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Just point out that Xmegas actually have quadrature encoder peripherals. If they do there's a chance some of these new AVR-0/AVR-1 toys may have too.

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clawson wrote:
Xmegas actually have quadrature encoder peripherals.
clawson wrote:
some of these new AVR-0/AVR-1 toys may have too.
theusch wrote:
While the choice of AVR model ... is limiting,

Indeed it is important what this app really "looks like".  If encoder is the primary factor, then indeed a high point of discussion might be model selection.  That said, 16-bit encoder position can be maintained at modest AVR clock rates to tens of thousands of edges per second.  Of course, latency must be kept to a reasonable value.  But hey -- 4K is 250us.  External interrupt vectors are fairly high on the AVR8 chain, so you'd actually have to try hard to hold off edge servicing for that long.  There is a hint from OP that indeed he is trying quite hard:

IPguru wrote:
I have found that these interrupts can cause the I2c to fail occasionaly, again fortunately my main code loop does almost nothing ...

So I'd guess that another ISR is sitting on the dock of the bay, wasting time.

Sittin' in the mornin' sun
I'll be sittin' when the evenin' comes
Watchin' the ships roll in
Then I watch 'em roll away again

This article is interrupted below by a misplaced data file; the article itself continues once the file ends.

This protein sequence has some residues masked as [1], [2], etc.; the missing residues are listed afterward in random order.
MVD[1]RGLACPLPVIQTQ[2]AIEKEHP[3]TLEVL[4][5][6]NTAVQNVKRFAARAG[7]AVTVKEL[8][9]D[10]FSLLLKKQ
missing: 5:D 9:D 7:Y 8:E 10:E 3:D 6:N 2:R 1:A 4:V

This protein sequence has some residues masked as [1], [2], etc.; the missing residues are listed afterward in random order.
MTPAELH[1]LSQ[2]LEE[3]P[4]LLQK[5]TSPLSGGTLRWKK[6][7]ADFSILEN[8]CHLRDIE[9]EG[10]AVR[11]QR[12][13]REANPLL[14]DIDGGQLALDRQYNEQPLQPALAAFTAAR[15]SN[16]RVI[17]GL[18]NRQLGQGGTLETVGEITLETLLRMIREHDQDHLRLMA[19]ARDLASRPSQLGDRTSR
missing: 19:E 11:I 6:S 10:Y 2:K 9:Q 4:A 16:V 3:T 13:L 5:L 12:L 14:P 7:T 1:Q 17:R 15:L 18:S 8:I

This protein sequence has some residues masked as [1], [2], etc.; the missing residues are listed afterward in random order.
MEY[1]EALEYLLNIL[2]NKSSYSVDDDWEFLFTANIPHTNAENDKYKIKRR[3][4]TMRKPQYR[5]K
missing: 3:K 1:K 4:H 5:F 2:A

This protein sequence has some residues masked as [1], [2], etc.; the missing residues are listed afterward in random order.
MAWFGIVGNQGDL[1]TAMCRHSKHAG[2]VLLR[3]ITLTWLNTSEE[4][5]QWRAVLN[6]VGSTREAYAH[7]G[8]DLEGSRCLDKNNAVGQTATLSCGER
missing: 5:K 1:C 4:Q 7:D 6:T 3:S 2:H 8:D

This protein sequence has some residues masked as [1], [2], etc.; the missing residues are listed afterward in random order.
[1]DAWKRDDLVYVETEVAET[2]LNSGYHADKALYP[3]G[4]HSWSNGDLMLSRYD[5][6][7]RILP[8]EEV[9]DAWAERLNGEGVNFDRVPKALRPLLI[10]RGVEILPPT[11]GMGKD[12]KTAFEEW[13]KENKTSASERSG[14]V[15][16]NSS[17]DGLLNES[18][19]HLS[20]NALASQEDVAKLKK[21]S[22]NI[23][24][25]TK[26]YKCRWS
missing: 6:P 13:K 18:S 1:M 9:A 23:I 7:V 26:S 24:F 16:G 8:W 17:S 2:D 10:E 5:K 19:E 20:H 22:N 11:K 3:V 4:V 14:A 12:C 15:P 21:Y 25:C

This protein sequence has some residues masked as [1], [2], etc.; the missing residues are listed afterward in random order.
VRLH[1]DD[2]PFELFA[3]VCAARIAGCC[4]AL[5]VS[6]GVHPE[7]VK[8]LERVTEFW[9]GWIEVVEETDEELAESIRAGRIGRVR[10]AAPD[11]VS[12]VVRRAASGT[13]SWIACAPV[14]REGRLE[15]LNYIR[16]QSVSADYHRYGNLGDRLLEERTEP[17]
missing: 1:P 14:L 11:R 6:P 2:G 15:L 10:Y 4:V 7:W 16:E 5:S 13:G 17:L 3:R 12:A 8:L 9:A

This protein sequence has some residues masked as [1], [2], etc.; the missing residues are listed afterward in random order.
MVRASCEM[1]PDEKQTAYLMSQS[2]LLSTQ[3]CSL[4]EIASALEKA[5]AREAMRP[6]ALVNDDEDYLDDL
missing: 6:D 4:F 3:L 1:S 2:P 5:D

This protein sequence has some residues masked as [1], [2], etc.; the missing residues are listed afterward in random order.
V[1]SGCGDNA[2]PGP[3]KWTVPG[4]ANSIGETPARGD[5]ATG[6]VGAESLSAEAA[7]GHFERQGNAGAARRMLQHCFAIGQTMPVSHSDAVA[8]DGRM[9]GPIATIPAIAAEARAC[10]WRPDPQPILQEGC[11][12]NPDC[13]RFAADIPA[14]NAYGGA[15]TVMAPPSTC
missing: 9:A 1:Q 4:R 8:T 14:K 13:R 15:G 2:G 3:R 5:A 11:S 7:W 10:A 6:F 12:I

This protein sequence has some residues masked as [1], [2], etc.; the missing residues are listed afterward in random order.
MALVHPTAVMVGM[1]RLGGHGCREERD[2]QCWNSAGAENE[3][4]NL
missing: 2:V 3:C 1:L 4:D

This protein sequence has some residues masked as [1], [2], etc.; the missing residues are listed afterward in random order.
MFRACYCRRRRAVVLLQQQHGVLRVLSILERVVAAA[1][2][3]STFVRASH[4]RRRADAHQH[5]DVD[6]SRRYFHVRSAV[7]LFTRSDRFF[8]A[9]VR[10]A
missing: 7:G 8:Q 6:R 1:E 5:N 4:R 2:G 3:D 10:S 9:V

I'm sittin' on the dock of the bay
Watchin' the tide, roll away
I'm sittin' on the dock of the bay
Wastin' time

You can put lipstick on a pig, but it is still a pig.

I've never met a pig I didn't like, as long as you have some salt and pepper.

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asnweres to some of the questions:-

I am reading 2 quadrature decoders

I think i need bot signals & both edges as I need to be able to decoded direction as well as absolute movement

This functionality is being added to an existing motor controller board for a hobbyist project so I would prefer not to change micro if possible (although it is also not set in stone as it is only for myself)

Tiny2313a has USI not TWI (although my experiments with TWI on a mega 328 suggest that the processing time in the data read interrupt is similar).

as to speed it seems that if I was processing a clock edge & the wrong moment the raspberry pi reading the I2c would report an error, I am reasonably convinced this is due to the poor i2c implementation on the raspberry

interestingly slowing the raspberries I2C rate from 400khz to 200kh seems to ease the problem.

 

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Show your circuit

When in the dark remember-the future looks brighter than ever.   I look forward to being able to predict the future!

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IPguru wrote:
I think i need bot signals & both edges as I need to be able to decoded direction as well as absolute movement

You can get direction and speed/position with x1, x2, or x4.

 

While it is often desired to get the best resolution, it depends on the needs of your app. For you, pin selection may be the overriding factor.

 

https://www.motioncontroltips.co...

 

 

You can put lipstick on a pig, but it is still a pig.

I've never met a pig I didn't like, as long as you have some salt and pepper.

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Jack Ganssle's Embedded Muse is doing some features on encoders at the moment ...

 

http://www.ganssle.com/tem/tem384.html#article4

 

http://www.ganssle.com/tem/tem385.html#article2